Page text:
Meursault, an ordinary little clerk living in Algiers, leads a quiet and unemotional life. He commits a senseless murder and is convicted, his lack of emotion toward his mother's death weighing against him. As he contemplates his execution, he considers the value of life and is on the verge of exhibiting feeling.
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On my way back t heard a woman's voice in Raymond's room. A little later old
Salamano started grumbling at his dog and presently there was a sound of boots
and paws on the wooden stairs; then, "Filthy brute! Get on, you cur!" md the two of
But, at the same time, I heard something that I hadn't heard for months. It was the
sound of a voice; my own voice, there was no mistaking it. And I recognized it as
the voice that for many a day of late had been sounding in my ears.
Then I heard a voice droning away in the courtroom. When the bell rang again
and I stepped back into the dock, the silence of the courtroom closed in round me
, and with the silence came a queer sensation when I noticed that, for the first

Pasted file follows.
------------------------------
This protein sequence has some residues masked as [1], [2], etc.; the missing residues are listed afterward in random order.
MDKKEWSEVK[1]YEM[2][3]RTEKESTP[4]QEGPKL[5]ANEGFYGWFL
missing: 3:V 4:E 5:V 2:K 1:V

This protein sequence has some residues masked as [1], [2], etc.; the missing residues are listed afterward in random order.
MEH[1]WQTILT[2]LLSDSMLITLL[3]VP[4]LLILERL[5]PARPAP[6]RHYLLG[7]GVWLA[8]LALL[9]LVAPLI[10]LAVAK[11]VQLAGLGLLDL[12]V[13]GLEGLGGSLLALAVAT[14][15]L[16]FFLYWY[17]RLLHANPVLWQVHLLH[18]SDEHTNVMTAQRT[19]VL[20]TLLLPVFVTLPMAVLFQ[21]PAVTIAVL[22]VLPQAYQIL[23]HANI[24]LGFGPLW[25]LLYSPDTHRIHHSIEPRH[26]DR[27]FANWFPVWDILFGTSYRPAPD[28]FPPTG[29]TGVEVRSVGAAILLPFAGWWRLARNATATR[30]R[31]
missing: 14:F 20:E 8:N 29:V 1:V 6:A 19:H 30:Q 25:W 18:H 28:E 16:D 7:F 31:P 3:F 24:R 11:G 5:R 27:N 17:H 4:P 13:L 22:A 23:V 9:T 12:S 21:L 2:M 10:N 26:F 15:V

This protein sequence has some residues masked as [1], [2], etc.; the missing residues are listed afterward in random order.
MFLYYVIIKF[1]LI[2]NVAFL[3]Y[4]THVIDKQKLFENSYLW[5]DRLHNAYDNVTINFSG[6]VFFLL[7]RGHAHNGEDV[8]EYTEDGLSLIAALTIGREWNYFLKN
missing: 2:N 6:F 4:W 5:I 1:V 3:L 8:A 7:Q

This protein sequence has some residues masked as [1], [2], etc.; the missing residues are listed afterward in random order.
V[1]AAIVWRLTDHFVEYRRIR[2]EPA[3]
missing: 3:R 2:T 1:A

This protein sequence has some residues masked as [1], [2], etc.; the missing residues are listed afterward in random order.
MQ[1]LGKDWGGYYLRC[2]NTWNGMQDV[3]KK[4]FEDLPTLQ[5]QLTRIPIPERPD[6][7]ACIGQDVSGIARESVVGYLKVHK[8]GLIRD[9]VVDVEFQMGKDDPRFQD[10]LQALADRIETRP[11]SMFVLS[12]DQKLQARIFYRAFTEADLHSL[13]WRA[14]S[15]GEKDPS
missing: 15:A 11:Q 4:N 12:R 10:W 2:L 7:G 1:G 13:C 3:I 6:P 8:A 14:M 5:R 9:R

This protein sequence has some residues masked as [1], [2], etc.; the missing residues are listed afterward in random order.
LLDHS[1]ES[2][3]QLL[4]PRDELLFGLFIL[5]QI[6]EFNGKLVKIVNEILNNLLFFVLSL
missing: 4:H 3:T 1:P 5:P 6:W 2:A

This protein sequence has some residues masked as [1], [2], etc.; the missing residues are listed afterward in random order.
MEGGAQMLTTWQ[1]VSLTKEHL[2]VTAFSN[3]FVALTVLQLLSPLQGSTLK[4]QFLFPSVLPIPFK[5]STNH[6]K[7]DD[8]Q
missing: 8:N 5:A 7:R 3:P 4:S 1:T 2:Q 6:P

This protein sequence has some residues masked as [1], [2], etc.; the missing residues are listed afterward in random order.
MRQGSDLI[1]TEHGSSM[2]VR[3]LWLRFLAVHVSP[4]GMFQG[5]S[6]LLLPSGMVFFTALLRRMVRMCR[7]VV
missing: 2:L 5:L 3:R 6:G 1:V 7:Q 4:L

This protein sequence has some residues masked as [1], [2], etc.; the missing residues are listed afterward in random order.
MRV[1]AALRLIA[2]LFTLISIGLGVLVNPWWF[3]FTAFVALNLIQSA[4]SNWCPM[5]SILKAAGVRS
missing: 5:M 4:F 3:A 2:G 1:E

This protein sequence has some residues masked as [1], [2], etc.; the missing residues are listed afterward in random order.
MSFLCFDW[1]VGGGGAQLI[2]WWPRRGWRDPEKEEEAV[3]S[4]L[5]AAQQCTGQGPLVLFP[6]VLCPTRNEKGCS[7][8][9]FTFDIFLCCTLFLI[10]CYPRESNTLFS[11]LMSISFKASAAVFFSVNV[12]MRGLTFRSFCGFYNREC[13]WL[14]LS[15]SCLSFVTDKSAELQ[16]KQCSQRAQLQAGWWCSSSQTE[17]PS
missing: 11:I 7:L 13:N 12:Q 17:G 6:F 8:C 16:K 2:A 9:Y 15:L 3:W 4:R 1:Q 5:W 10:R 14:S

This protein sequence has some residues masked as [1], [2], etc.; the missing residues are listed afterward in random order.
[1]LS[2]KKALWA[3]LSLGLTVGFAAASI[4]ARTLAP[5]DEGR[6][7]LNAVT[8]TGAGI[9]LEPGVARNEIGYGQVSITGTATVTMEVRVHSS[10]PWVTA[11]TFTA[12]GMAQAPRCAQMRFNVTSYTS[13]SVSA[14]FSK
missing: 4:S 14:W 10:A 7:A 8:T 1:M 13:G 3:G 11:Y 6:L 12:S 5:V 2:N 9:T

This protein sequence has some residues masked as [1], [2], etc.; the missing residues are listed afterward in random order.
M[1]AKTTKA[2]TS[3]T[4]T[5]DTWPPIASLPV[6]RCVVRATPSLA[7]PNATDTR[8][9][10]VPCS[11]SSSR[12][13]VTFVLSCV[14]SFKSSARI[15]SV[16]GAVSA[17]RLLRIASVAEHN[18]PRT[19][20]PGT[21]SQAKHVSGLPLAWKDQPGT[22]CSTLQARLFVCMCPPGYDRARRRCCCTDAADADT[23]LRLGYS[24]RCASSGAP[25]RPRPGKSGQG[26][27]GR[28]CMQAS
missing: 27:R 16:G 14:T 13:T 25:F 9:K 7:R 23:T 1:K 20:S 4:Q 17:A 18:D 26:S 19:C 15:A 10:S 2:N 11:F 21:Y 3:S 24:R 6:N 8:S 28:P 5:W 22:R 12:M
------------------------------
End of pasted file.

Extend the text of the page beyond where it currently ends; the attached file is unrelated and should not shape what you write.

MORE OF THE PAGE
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LibraryThing ReviewUser Review - AngelaJMaher - www.librarything.com
I wasn't sure what to think when I first started reading this. It initially didn't feel worthy of the fuss, but as it enters the second part, it becomes a book that makes you think. Why are some ... Read full review
LibraryThing ReviewUser Review - drardavis - www.librarything.com
Spoiler alert! Not that it matters anyway, but don’t read this review if you don’t already know how it all ends. The Stranger is a perfect book, with a flawed philosophy. Camus is a liar. If he really ... Read full review